Selling the Sharks – Part 4 – Goaltending and Conclusions
The season continues and the playoffs continue to look out of reach for the San Jose Sharks. So too does our series looking at the roster from the perspective of being sellers at the trade deadline. We now turn our attention to the teams goaltending as well as draw some final conclusions on the team and it’s future. All salary cap and trade clause information is courtesy of CapFriendly.
Aaron Dell (Goaltender)
Cap Hit: $1.9 M (Pending unrestricted free agent)
Since the coaching change, Aaron Dell has given the Sharks the best chance to win games. Since the coaching change, he has a 2.41 GAA and a save percentage of .924. In a what have you done for me lately league, one may believe that Dell has a lot of value with the deadline approaching. The reality is that goaltenders, in general, have little value in trades. In the larger picture, one could also make the argument that Aaron Dell has himself been overpaid as well.
It’s hard to imagine a scenario where Aaron Dell is moved at the deadline. However, it would be a mistake for the Sharks to return with Dell next season. Looking at the larger picture the Sharks could replace Dell in the offseason for a fraction of the cost.
Martin Jones (Goaltender)
Cap Hit: 5.75 M AAV (2023-24)
Trade Protection: No Trade Clause, Team can ask for a 3 team list of possible destinations.
Martin Jones has the worst contract on the Sharks roster at this time. Over the last two seasons, Jones has 3.02 goals-against average and .895 save percentage. Of players who have played 40 or more games, Jones ranks 48th in save percentage. This is an unacceptable return on investment for Doug Wilson. Now I’m sure I will be reminded that Jones was a big part of the reason the Sharks were able to win two playoff rounds last spring. This is true. Also true is that he will be a big part of the reason the sharks will miss the playoffs this season.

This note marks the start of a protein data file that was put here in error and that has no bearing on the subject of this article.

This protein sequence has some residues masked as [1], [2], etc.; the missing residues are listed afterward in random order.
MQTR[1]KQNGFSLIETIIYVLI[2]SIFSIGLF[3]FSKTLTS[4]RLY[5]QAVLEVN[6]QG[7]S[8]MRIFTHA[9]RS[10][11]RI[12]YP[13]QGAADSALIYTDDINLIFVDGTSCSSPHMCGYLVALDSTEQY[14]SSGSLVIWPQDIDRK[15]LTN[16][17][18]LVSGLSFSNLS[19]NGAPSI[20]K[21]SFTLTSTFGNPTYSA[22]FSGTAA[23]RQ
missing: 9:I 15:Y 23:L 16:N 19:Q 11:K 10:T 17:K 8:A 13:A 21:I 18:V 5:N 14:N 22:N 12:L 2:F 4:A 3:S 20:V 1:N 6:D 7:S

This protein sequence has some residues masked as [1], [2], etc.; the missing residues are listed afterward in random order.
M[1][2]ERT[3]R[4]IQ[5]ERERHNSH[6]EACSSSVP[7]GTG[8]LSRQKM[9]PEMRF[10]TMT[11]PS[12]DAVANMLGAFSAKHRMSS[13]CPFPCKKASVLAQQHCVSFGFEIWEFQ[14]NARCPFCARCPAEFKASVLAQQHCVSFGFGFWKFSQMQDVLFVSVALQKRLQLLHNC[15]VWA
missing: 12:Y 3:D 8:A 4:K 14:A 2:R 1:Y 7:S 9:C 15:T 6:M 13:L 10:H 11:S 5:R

Goaltenders have little value in trade. Goalies underperforming on big tickets have next to none. Even if the Sharks were to retain the maximum amount of cap space allowed by the CBA, it’s hard to imagine a deal the Sharks could make. If the Sharks are going to escape this contract, and they should, it will likely be via a buyout in the offseason.
The Sharks thought they were entering this season as Stanley Cup contenders. Doug Wilson probably never imagined the Sharks would be in a situation where they would have to consider being sellers at the deadline. Thus despite not having a first-round pick that will likely be a lottery selection, the Sharks find themselves with very few movable parts. Doug Wilson will tell fans that the Sharks have a lot of flexibility because the team has significantly less no-movement clauses than in year’s past. On the surface, this is true. However, a player being able to submit a list of 3 potential destinations makes the claim a lot of smoke and mirrors. The reality is the Sharks are not even going to try and blow up the roster at this point anyway. There will likely be the selling of a couple expiring contracts for minor returns with a focus on next season.
The salary cap will certainly increase over the years to come which will aid the sharks going forward. Unfortunately, some of that cap space may be used by the Sharks to buy their way out of their current predicament (ex. A Martin Jones buyout). The best case for the Sharks is a retool on the fly. The problem is that the bulk of the Sharks players on long term deals are already in their 30’s. San Jose really can’t afford to lose one or two years to get this thing quickly on the right track. While this is not an option they are considering, in a full rebuild and they would still need at least another season to fully bottom out and further strip things down.
This is a mess that will take some time to undo. The question Hasso Plattner should be asking himself is should the man who made the mess be trusted to not only clean it up but also be trusted to pave a better path going forward?